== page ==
Some 10,000 unionized workers at farm equipment maker Deere & Co went on strike early Thursday after negotiators for the United Automobile Workers union overwhelmingly rejected a contract offer worked out with the company.
“At John Deere our members strike for their ability to live a decent life, retire with honors, and establish fair work rules,” said Chuck Browning, director of the union’s Department of Agriculture. a statement. “We remain committed to bargaining until our members’ goals are achieved.”
Deere said it was “determined to reach an agreement” that would benefit workers. Brad Morris, the company’s vice president for labor relations, said in a statement, “We will continue to work day and night to understand the priorities of our employees and resolve this strike, as we continue to optimize our operations for the benefit of all of them.” Will keep it going.” .
NS strike deadline It was announced on Sunday after the union said its members had not voted. temporary settlement Arrived on October 1st with the company, which manufactures the John Deere brand of tractors. Central negotiators had said the proposal would provide “significant economic benefits” and “the highest quality health care benefits in the industry”.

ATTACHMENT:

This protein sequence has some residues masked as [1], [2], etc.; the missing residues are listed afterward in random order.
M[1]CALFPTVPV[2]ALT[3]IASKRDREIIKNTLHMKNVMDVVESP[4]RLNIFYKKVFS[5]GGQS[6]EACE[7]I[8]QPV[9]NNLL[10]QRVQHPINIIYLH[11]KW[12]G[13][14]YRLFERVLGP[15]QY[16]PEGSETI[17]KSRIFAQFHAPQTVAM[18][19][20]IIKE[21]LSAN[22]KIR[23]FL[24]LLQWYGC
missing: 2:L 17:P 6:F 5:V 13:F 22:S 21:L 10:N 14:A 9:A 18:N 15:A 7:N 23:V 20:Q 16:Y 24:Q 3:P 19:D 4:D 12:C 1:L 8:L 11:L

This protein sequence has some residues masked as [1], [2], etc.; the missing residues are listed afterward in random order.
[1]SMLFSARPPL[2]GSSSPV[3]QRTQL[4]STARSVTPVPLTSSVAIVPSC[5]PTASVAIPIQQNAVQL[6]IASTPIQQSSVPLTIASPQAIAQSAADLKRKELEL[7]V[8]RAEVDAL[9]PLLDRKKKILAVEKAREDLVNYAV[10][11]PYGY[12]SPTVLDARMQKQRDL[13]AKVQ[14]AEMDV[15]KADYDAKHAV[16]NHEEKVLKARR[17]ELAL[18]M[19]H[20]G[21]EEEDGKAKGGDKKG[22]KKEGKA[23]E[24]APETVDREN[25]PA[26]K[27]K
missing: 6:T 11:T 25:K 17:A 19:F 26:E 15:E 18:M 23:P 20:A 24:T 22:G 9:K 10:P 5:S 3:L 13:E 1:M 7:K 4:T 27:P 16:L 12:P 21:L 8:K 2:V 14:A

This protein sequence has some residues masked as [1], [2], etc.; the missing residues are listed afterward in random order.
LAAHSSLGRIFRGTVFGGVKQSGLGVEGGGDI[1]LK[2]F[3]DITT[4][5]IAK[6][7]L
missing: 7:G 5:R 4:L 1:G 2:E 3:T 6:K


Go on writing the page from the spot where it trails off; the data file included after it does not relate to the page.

But workers, which are spread across 14 facilities primarily in Iowa and Illinois, criticized the deal for inadequate pay increases for denying traditional pensions to new workers and failing to substantially improve an incentive program called They are considered miserly.
“We’ve never stacked the deck in our profits,” said Chris Lawerson, an employee at the John Deere plant in Otumwa, Iowa, who until recently was president of his local.
Mr. Lawson cited several sources of leverage for workers: Deere & Co.’s profitability – which is on a record-setting pace about $6 billion This fiscal year – as well as relatively high agricultural commodity prices and supply-chain bottlenecks as a result of the pandemic.
“The company is reaping such rewards, but we are fighting to pieces here,” he said.
Deere, long known to farmers for its green and yellow product line, is a publicly traded company valued at more than $100 billion. After a brief drop at the start of the pandemic, its shares have tripled, far more than the overall market. There was a slight increase in them on Thursday.
Steve Volkman, an analyst at investment bank Jefferies, acknowledged that Deere was doing well. “With every other commodity, crop prices have risen, and when farmers make money, they buy equipment,” he said. And he said Deere’s leadership in agricultural technology has helped make it more profitable.
Mr Volkman said the financial damage caused by the labor dispute, if it is resolved quickly, would be limited. The company’s major challenge, he said, comes from the pandemic’s disruption in supply chains around the world, which has led to shortages of some components and increased prices.
“Deere is already under some stress,” he said. “They’re not producing at full capacity anyway – they just don’t have the parts.”